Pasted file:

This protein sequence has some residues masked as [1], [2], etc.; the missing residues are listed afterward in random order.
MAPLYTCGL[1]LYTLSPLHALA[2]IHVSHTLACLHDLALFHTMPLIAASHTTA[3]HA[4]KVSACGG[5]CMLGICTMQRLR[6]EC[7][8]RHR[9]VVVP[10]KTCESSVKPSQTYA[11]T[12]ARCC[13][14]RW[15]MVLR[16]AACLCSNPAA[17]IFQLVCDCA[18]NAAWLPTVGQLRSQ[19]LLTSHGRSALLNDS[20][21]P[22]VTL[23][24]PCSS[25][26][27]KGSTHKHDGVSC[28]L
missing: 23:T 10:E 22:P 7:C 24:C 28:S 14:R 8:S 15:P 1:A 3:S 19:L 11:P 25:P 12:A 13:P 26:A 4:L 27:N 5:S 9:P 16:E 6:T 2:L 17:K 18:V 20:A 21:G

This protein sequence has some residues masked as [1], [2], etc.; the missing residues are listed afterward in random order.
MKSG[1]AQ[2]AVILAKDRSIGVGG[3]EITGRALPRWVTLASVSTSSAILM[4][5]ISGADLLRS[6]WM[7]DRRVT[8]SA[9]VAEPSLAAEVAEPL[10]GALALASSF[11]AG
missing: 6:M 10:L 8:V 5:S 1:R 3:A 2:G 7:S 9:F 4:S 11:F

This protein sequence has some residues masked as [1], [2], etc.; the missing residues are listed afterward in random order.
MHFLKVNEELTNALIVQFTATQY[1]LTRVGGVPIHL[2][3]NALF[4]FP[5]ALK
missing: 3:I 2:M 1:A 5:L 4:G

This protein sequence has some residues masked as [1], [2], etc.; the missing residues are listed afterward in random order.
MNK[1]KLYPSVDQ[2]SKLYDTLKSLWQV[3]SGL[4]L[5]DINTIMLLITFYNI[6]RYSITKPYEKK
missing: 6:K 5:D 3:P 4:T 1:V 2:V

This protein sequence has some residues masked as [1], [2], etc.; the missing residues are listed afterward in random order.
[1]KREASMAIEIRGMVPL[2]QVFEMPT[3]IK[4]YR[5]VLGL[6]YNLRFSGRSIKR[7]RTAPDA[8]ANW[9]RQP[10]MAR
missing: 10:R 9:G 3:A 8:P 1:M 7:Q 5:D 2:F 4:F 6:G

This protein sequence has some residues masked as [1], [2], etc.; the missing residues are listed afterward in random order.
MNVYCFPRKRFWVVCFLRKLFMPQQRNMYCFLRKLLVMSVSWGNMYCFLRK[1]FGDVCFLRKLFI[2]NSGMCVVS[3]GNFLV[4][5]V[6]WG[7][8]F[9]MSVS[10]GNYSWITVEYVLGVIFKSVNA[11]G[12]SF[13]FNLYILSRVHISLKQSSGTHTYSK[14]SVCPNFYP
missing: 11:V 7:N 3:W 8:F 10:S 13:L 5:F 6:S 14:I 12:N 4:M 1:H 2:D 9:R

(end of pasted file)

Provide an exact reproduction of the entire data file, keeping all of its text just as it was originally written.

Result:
This protein sequence has some residues masked as [1], [2], etc.; the missing residues are listed afterward in random order.
MAPLYTCGL[1]LYTLSPLHALA[2]IHVSHTLACLHDLALFHTMPLIAASHTTA[3]HA[4]KVSACGG[5]CMLGICTMQRLR[6]EC[7][8]RHR[9]VVVP[10]KTCESSVKPSQTYA[11]T[12]ARCC[13][14]RW[15]MVLR[16]AACLCSNPAA[17]IFQLVCDCA[18]NAAWLPTVGQLRSQ[19]LLTSHGRSALLNDS[20][21]P[22]VTL[23][24]PCSS[25][26][27]KGSTHKHDGVSC[28]L
missing: 23:T 10:E 22:P 7:C 24:C 28:S 14:R 8:S 15:P 1:A 3:S 19:L 11:P 25:P 12:A 13:P 26:A 4:L 27:N 5:S 9:P 16:E 6:T 2:L 17:K 18:V 20:A 21:G

This protein sequence has some residues masked as [1], [2], etc.; the missing residues are listed afterward in random order.
MKSG[1]AQ[2]AVILAKDRSIGVGG[3]EITGRALPRWVTLASVSTSSAILM[4][5]ISGADLLRS[6]WM[7]DRRVT[8]SA[9]VAEPSLAAEVAEPL[10]GALALASSF[11]AG
missing: 6:M 10:L 8:V 5:S 1:R 3:A 2:G 7:S 9:F 4:S 11:F

This protein sequence has some residues masked as [1], [2], etc.; the missing residues are listed afterward in random order.
MHFLKVNEELTNALIVQFTATQY[1]LTRVGGVPIHL[2][3]NALF[4]FP[5]ALK
missing: 3:I 2:M 1:A 5:L 4:G

This protein sequence has some residues masked as [1], [2], etc.; the missing residues are listed afterward in random order.
MNK[1]KLYPSVDQ[2]SKLYDTLKSLWQV[3]SGL[4]L[5]DINTIMLLITFYNI[6]RYSITKPYEKK
missing: 6:K 5:D 3:P 4:T 1:V 2:V

This protein sequence has some residues masked as [1], [2], etc.; the missing residues are listed afterward in random order.
[1]KREASMAIEIRGMVPL[2]QVFEMPT[3]IK[4]YR[5]VLGL[6]YNLRFSGRSIKR[7]RTAPDA[8]ANW[9]RQP[10]MAR
missing: 10:R 9:G 3:A 8:P 1:M 7:Q 5:D 2:F 4:F 6:G

This protein sequence has some residues masked as [1], [2], etc.; the missing residues are listed afterward in random order.
MNVYCFPRKRFWVVCFLRKLFMPQQRNMYCFLRKLLVMSVSWGNMYCFLRK[1]FGDVCFLRKLFI[2]NSGMCVVS[3]GNFLV[4][5]V[6]WG[7][8]F[9]MSVS[10]GNYSWITVEYVLGVIFKSVNA[11]G[12]SF[13]FNLYILSRVHISLKQSSGTHTYSK[14]SVCPNFYP
missing: 11:V 7:N 3:W 8:F 10:S 13:L 5:F 6:S 14:I 12:N 4:M 1:H 2:D 9:R